"Any evidence of fraud or abuse regarding DHS funding will be immediately referred to the DHS office of the Inspector General," an agency spokesman said in response to questions. Stevens Institute officials told ABC News that they were unaware of any inquiry, and they believe the recent legal settlement resolved any questions about the school's bookkeeping. "I think the settlement makes clear that all the necessary financial requirements and safeguards have been put in place," said Pete McDonough, a consultant who has advised the university during the settlement process.

"Nothing about the settlement had anything to do with Homeland Security money," he added. Menendez aides noted that, while he and other New Jersey lawmakers took an active role in pursuing earmarks for Stevens, they would have played a far smaller role in pursuing federal grants for the school. Still, Afshin Mohamadi, Menendez's press secretary, said the senator will monitor the Homeland Security matter and is now taking immediate steps to make certain all the defense department funds he helped Stevens secure have been properly accounted for.

"The senator takes seriously this news about DHS scrutiny of one particular grant and will review its findings when complete," Mohamadi said. "In the meantime, our staff will proactively contact the Department of Defense project manager in New Jersey who oversees the ongoing project that involves Stevens to ensure that it is progressing smoothly."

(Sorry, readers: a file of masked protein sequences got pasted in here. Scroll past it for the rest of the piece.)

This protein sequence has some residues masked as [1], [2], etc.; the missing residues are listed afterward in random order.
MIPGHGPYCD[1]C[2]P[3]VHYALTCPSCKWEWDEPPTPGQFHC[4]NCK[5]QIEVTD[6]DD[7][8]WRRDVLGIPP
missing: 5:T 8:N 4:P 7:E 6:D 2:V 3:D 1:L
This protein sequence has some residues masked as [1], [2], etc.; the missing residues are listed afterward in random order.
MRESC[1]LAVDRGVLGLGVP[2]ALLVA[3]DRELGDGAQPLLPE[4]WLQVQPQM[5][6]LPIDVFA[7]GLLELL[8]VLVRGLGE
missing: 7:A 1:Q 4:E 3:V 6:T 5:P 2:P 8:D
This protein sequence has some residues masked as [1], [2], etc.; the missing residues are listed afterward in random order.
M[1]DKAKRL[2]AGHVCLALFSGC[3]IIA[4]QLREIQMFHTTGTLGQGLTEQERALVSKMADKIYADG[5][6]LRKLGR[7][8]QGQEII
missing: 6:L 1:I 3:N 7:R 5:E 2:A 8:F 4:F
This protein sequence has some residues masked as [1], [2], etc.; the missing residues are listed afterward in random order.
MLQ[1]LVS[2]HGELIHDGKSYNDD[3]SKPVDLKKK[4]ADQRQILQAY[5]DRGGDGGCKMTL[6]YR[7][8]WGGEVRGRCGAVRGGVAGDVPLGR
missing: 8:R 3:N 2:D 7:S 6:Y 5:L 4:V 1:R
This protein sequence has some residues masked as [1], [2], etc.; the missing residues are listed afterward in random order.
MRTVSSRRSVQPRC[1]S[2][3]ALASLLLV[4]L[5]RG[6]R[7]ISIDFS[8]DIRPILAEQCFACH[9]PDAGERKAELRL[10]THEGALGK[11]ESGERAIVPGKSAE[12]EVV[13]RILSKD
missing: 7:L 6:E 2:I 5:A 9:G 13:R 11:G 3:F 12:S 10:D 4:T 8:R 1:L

Mohamadi said the senator was aware, through news reports, that there were warning signs about possible financial troubles at Stevens.

In 2008, Stevens was forced to pay the Internal Revenue Service $750,000 in penalties and back taxes from its various subsidiaries, according to court records. In May of that year, a former associate vice president of the university pleaded guilty to embezzling approximately $264,000 from the U.S. Department of Education's Upward Bound program, money that was supposed to be used to help prepare disadvantaged inner-city New Jersey children for college.

During this period, Stevens aggressively pursued federal support.

The university has spent more than $1.2 million on lobbying in Washington since 2007, according to the Center for Responsible Politics.

The university also hired a former Menendez aide to lobby for funds, though Menendez staffers noted it was a different Stevens lobbyist who approached their office about the federal earmarks. At the same time, Stevens officials have been prolific donors to New Jersey lawmakers. Raveche, the Stevens University president, and his wife have donated more than $17,000 to Menendez's campaign accounts over the past two decades, campaign finance reports show.

Questions about the fate of the money secured for Stevens have surfaced just as Congress has begun to consider concrete steps to curtail the use of earmarks. Melanie Sloan, executive director of the advocacy group Citizens for Responsibility and Ethics in Washington, said lax vetting of earmark recipients has long been a concern with the way members of congress dole out taxpayer money.

"There's no scrutiny ever," Sloan said. "There's literally no vetting to make sure the people who get the earmarks are qualified to provide the government with what they've been tasked with. This gets to the heart of the problem with earmarks."